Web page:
Progressives intending to vote No baffle me. I get frustration at the glacial pace of change, but if not on October 14, 2023, in which century is a Constitution founded in a racist past going to be altered to recognise Indigenous Australians? As a result of defeat of the republic referendum, the cause of the republic is so much weaker now. How will Closing the Gap not be harder without an effective Voice to parliament? How does repudiation of the exhaustive consultation to produce the Uluru Statement from the Heart help?
It is naive to believe defeat would not risk entrenching and indeed, increasing, limits to what governments are prepared to do to effectively support Indigenous communities. It is likely to act as a brake on overcoming disadvantage. Do we build on the remarkable consensus-building process that forged the Voice, or opt for harm and inertia that rejection will bring?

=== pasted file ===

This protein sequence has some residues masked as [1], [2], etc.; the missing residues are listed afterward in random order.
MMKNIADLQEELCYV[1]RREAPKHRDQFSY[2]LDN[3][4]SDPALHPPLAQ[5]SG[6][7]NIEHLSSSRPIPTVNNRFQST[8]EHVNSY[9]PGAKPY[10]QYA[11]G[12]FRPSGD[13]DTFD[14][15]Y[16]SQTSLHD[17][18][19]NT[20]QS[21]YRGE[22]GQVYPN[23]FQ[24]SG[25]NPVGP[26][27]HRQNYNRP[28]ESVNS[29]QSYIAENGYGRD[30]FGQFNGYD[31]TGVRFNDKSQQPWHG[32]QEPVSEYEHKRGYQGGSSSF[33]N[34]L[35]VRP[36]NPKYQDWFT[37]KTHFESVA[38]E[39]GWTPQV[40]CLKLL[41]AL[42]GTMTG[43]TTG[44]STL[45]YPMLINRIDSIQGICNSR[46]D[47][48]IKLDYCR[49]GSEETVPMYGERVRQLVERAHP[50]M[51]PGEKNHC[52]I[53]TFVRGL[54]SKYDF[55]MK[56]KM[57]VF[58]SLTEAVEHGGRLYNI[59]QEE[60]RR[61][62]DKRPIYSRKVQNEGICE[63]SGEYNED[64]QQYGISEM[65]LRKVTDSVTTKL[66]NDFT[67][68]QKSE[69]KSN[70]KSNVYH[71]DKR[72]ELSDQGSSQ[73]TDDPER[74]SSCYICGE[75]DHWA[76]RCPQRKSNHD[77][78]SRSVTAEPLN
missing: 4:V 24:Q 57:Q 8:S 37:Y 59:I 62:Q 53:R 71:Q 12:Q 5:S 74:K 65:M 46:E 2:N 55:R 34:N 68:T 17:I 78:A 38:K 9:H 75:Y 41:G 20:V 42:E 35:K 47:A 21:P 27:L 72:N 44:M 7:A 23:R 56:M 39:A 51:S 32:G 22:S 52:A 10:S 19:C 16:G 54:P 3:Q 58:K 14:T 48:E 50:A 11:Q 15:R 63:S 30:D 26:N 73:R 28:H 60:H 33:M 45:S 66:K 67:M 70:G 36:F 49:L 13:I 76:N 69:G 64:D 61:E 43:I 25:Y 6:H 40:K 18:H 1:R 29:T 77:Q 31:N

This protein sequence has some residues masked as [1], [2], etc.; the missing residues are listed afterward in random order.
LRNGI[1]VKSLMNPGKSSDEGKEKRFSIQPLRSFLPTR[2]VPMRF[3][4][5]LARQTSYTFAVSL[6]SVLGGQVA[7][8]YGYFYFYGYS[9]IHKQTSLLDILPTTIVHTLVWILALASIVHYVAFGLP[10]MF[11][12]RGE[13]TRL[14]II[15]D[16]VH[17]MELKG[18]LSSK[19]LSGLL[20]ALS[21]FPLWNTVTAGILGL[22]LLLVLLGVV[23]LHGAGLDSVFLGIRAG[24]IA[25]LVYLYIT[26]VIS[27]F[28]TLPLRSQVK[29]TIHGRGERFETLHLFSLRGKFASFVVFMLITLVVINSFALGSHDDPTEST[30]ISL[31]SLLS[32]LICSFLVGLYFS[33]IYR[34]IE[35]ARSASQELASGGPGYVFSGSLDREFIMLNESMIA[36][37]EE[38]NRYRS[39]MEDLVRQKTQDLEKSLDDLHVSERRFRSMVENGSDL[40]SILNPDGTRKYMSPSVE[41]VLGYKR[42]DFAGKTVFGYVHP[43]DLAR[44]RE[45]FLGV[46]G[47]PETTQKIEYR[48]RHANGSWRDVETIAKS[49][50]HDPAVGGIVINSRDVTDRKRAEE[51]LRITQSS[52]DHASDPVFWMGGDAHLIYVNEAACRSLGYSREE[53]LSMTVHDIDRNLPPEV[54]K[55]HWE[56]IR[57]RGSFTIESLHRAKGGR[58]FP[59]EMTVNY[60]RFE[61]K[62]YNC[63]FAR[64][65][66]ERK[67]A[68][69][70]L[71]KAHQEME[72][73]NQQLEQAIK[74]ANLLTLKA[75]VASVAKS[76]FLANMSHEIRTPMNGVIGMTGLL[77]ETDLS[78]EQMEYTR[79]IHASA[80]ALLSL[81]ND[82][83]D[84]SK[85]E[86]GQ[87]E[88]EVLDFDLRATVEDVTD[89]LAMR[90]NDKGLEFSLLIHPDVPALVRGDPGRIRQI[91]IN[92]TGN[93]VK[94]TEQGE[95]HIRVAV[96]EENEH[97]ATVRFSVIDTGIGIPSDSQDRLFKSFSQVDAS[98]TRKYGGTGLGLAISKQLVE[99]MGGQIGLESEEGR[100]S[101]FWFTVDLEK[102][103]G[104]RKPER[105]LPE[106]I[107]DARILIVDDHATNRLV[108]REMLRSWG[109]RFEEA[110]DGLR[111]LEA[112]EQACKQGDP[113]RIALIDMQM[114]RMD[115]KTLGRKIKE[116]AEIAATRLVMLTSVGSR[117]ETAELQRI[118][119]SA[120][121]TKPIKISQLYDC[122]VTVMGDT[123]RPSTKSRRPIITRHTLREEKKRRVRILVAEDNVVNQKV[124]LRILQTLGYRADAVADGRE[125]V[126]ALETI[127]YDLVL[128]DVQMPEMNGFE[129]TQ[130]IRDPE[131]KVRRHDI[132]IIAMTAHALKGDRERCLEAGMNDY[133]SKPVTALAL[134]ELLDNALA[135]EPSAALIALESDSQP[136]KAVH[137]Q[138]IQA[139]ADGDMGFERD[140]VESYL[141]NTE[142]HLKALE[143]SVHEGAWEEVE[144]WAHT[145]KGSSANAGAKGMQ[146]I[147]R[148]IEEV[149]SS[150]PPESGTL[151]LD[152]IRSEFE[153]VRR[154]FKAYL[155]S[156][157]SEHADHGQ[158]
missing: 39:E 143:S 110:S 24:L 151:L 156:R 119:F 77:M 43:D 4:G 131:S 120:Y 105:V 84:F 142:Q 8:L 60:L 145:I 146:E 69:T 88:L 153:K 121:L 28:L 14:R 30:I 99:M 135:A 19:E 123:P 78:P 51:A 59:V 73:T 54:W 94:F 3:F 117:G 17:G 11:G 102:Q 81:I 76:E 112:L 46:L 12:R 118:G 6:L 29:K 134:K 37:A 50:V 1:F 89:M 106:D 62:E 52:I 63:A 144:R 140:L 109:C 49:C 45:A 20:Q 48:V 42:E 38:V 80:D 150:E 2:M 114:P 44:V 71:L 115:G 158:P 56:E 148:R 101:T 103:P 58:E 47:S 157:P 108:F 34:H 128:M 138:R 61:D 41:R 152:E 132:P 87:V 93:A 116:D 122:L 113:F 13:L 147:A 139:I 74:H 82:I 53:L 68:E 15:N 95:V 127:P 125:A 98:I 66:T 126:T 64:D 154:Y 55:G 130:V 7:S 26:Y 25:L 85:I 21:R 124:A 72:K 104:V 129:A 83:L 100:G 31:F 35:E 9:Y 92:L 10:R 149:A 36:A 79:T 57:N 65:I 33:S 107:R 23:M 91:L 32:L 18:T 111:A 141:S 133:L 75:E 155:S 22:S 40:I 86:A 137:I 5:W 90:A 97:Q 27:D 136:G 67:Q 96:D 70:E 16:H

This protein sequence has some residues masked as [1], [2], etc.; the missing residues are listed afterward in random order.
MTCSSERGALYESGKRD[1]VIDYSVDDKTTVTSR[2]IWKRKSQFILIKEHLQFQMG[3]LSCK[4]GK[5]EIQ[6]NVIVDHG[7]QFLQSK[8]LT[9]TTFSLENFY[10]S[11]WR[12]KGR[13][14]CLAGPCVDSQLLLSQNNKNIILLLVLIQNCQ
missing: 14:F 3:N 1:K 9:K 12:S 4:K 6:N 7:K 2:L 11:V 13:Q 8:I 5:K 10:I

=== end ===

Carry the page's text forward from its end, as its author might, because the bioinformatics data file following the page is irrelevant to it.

Jim Allen, Panorama, SA

Churches should just stay with preaching
Re the article ″⁣Call for a show of faith on Voice″⁣ (25/9), faith-based religions have no place playing politics by urging the faithful to vote yes or no in the referendum. Churches are not paid-up political affiliates of any particular party and should stay with preaching, explaining the word of God. Bishops or other leaders may have political agendas under the guise of compassion. We, the ordinary faithful, are not stupid and can make up our minds in the way we want to vote.
Gerard van de Ven, Mount Martha

Democracy has been damaged
Our politicians, and particularly on the right, have done us all a great disservice in the Voice debate, no matter what its outcome. The No side has been articulated by Peter Dutton in such a way that a generation of progressives will never forgive his intervention. The Voice to parliament referendum began life as a fairly straightforward request as the Uluru Statement from the Heart – a request for Australians, of whatever background, to walk in solidarity with the First Nations people of our continent.